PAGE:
Monday, 22 February 2010
Questions without Notice
I thank the member for Page for her question, because working families across Australia have a deep interest in the future of the health and hospital system of Australia. Australians have a fundamental interest in making sure that our system is got right for the future. Every year Australians make about 115 million visits to the doctor. Every year the nation’s 768 public hospitals deliver some 49 million hospital services to the Australian public. All this is made possible by a dedicated Australian health workforce made up of something like 60,000 doctors, 230,000 nurses and 134,000 allied health professionals. This comes at great cost to the Australian taxpayer. Taxpayers at present pay some $71.2 billion each year to support this public health system of Australia.
We have to look, however, at how this system of ours is sustainable into the future. By international standards our health and hospital system performs well, but it is under great pressure. The demand for health services in Australia is rapidly outweighing the supply of those services, and the reasons are pretty plain: firstly, an expanding population; secondly, an ageing population; and, thirdly, of course, great advances in medical technology. I also say to those opposite and to the House at large: the proportion of those over the age of 65 is increasing and is expected to increase around sevenfold, which means that the overall burden on our health and hospital system for the future will be greater indeed.
The other point of stress in the system for the future is—
the ability of the states and territories to fund the system’s expansion for the decades ahead. Mr Speaker, those opposite interject about the capacity of the health system to deliver, a health system which has not been able to deliver effectively because the previous government ripped a billion dollars out of the public hospital system. Treasury projects that the total health spending of all states will exceed 100 per cent of their tax revenues, excluding the GST, by around 2045-46 and possibly earlier in a number of states—in fact, as early as in about 20 or so years time. A final point about stress in the system and the ability to fund future needs is this: waste, duplication and overlap. The Bennett report reached conclusions that some 10 to 20 per cent of our total health expenditure at present could currently be being wasted because of the duplications which exist within our system.
The government in its two years in office has increased the overall allocation to health and hospitals by some 50 per cent. We have a $1.1 billion investment in training for more doctors, nurses and allied health professionals; a $750 million investment in improving our emergency departments; a half-billion dollar investment in subacute care beds; and nearly a half-billion dollar investment in prevention, expanding the preventative healthcare investment to $872 million. These are the practical measures we have taken so far, given the billion dollars which was ripped out of the system by those who preceded us.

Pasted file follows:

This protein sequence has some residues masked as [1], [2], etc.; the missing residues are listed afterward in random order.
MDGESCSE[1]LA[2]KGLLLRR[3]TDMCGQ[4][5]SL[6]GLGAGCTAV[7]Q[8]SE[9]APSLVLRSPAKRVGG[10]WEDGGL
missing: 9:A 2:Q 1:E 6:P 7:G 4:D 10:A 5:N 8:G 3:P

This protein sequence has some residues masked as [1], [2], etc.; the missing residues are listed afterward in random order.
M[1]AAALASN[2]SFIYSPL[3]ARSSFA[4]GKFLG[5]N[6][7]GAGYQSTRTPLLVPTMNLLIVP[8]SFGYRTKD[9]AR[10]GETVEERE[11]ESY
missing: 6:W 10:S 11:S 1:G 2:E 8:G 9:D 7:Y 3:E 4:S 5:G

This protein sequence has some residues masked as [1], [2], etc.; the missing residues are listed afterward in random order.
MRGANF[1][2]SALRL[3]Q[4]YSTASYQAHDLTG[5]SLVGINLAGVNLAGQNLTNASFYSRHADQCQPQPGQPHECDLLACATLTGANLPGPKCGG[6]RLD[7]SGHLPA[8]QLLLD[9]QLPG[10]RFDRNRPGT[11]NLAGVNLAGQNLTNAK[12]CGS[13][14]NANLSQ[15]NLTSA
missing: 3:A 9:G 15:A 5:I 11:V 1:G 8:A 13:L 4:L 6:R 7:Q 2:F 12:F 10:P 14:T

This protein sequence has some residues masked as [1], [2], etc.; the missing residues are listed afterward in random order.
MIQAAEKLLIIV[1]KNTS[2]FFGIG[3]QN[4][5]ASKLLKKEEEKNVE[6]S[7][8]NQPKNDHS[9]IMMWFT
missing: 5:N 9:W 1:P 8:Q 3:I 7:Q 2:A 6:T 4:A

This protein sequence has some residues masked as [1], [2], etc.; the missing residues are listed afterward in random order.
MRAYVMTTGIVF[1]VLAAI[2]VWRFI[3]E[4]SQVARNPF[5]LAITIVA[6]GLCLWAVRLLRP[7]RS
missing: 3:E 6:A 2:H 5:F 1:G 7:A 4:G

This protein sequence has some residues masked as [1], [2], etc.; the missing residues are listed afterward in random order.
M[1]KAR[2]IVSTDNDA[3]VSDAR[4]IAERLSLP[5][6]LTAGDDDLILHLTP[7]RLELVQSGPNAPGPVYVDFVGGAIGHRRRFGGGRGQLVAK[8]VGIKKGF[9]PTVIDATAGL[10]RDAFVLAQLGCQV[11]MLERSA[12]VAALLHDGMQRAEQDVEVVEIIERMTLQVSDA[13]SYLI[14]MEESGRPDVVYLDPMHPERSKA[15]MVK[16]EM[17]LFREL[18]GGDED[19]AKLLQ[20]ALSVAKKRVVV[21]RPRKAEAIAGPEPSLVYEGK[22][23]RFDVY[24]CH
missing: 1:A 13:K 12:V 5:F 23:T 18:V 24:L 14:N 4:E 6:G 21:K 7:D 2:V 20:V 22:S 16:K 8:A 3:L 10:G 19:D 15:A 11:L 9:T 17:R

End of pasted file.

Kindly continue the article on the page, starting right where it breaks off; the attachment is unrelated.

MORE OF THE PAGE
The government is also taking significant steps to underpin the future funding needs of the system. That is why in the 2009-10 budget we introduced the vital private health insurance savings measure to make sure that low- and middle-income Australian taxpayers were not subsidising the health insurance of wealthier Australians. This important savings measure is still being blocked by the opposition in the parliament. If not passed it will cost taxpayers almost $2 billion over the forward estimates and much more beyond—billions of dollars which should be being invested in the future needs of our health and hospital system. This is absolutely fundamental to the future funding of the reforms and expansion of the system that we need, a system that is already under considerable stress.
That is why the government welcomes a debate on the future of health and hospitals. That is why the government has acted, in its two years on this matter, against the billion dollars ripped out of the health and hospital system by those opposite. I say to those opposite, when they reflect upon their 12 years in office—the freeze they put on the training places for GPs, the billions they ripped out of the health system overall and, on top of that, the shortage of 6,000 nurses across the country—this is a debate that we welcome for the parliament and for the country at large. We have acted in the two years we have been in, and we have much more to do on this one.